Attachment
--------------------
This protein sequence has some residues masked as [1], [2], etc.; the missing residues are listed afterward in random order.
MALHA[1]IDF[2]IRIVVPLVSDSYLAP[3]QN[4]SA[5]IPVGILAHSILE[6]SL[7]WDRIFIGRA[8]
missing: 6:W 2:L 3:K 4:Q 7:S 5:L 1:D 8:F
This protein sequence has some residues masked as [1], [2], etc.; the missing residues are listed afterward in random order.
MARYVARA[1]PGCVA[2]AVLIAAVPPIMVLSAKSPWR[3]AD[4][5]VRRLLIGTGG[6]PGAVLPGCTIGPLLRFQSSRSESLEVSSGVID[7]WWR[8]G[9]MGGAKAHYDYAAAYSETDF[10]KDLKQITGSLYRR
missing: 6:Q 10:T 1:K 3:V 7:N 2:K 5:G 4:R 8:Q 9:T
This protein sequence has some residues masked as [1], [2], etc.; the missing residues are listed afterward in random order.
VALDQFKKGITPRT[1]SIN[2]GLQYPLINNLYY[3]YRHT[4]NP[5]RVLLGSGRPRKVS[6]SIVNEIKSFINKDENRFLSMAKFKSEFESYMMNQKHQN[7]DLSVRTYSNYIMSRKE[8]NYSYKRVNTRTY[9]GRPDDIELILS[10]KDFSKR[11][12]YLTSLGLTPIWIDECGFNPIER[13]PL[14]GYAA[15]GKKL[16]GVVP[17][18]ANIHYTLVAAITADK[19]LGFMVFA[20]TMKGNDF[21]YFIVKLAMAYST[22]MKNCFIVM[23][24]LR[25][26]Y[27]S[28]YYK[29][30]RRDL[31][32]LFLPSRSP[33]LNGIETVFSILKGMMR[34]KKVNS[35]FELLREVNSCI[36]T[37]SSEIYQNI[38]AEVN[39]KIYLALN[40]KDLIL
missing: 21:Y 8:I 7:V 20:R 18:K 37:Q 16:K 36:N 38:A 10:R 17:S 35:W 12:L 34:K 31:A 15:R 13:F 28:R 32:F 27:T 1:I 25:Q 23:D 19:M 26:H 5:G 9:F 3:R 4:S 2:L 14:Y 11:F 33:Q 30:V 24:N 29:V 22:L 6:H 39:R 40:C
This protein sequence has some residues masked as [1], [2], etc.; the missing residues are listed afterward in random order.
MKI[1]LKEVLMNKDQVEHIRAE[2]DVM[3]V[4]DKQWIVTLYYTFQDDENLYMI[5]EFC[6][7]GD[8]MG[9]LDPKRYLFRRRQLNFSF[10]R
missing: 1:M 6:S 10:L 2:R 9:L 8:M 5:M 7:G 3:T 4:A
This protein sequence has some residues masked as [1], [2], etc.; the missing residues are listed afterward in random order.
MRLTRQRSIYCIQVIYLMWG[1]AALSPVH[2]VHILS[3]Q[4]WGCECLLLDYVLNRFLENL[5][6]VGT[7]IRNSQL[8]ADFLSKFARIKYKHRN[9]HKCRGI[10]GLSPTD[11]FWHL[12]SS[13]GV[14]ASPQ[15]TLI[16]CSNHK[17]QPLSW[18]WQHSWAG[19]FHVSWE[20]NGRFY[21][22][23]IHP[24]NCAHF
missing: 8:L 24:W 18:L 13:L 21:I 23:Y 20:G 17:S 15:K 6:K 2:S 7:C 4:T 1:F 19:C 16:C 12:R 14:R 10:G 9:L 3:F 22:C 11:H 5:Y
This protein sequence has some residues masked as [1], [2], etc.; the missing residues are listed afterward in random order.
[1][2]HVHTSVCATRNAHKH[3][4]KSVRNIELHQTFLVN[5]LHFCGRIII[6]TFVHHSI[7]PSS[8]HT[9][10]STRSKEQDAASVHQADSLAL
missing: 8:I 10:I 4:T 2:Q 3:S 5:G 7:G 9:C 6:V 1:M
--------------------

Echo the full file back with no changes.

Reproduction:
This protein sequence has some residues masked as [1], [2], etc.; the missing residues are listed afterward in random order.
MALHA[1]IDF[2]IRIVVPLVSDSYLAP[3]QN[4]SA[5]IPVGILAHSILE[6]SL[7]WDRIFIGRA[8]
missing: 6:W 2:L 3:K 4:Q 7:S 5:L 1:D 8:F
This protein sequence has some residues masked as [1], [2], etc.; the missing residues are listed afterward in random order.
MARYVARA[1]PGCVA[2]AVLIAAVPPIMVLSAKSPWR[3]AD[4][5]VRRLLIGTGG[6]PGAVLPGCTIGPLLRFQSSRSESLEVSSGVID[7]WWR[8]G[9]MGGAKAHYDYAAAYSETDF[10]KDLKQITGSLYRR
missing: 6:Q 10:T 1:K 3:V 7:N 2:K 5:G 4:R 8:Q 9:T
This protein sequence has some residues masked as [1], [2], etc.; the missing residues are listed afterward in random order.
VALDQFKKGITPRT[1]SIN[2]GLQYPLINNLYY[3]YRHT[4]NP[5]RVLLGSGRPRKVS[6]SIVNEIKSFINKDENRFLSMAKFKSEFESYMMNQKHQN[7]DLSVRTYSNYIMSRKE[8]NYSYKRVNTRTY[9]GRPDDIELILS[10]KDFSKR[11][12]YLTSLGLTPIWIDECGFNPIER[13]PL[14]GYAA[15]GKKL[16]GVVP[17][18]ANIHYTLVAAITADK[19]LGFMVFA[20]TMKGNDF[21]YFIVKLAMAYST[22]MKNCFIVM[23][24]LR[25][26]Y[27]S[28]YYK[29][30]RRDL[31][32]LFLPSRSP[33]LNGIETVFSILKGMMR[34]KKVNS[35]FELLREVNSCI[36]T[37]SSEIYQNI[38]AEVN[39]KIYLALN[40]KDLIL
missing: 21:Y 8:I 7:V 20:R 18:K 37:Q 16:K 36:N 38:A 10:R 17:S 35:W 12:L 34:K 31:A 15:R 13:F 28:R 32:F 27:T 1:I 25:Q 23:D 19:M 26:H 5:G 9:F 3:R 4:S 2:L 14:Y 11:F 33:Q 30:V 24:N 29:V 22:L 6:H 39:R 40:C
This protein sequence has some residues masked as [1], [2], etc.; the missing residues are listed afterward in random order.
MKI[1]LKEVLMNKDQVEHIRAE[2]DVM[3]V[4]DKQWIVTLYYTFQDDENLYMI[5]EFC[6][7]GD[8]MG[9]LDPKRYLFRRRQLNFSF[10]R
missing: 1:M 6:S 10:L 2:R 9:L 8:M 5:M 7:G 3:T 4:A
This protein sequence has some residues masked as [1], [2], etc.; the missing residues are listed afterward in random order.
MRLTRQRSIYCIQVIYLMWG[1]AALSPVH[2]VHILS[3]Q[4]WGCECLLLDYVLNRFLENL[5][6]VGT[7]IRNSQL[8]ADFLSKFARIKYKHRN[9]HKCRGI[10]GLSPTD[11]FWHL[12]SS[13]GV[14]ASPQ[15]TLI[16]CSNHK[17]QPLSW[18]WQHSWAG[19]FHVSWE[20]NGRFY[21][22][23]IHP[24]NCAHF
missing: 8:L 24:W 18:L 13:L 21:I 23:Y 20:G 17:S 15:K 6:K 2:S 7:C 4:T 1:F 19:C 16:C 12:R 14:R 10:G 9:L 3:F 22:C 11:H 5:Y
This protein sequence has some residues masked as [1], [2], etc.; the missing residues are listed afterward in random order.
[1][2]HVHTSVCATRNAHKH[3][4]KSVRNIELHQTFLVN[5]LHFCGRIII[6]TFVHHSI[7]PSS[8]HT[9][10]STRSKEQDAASVHQADSLAL
missing: 8:I 10:I 4:T 2:Q 3:S 5:G 7:G 9:C 6:V 1:M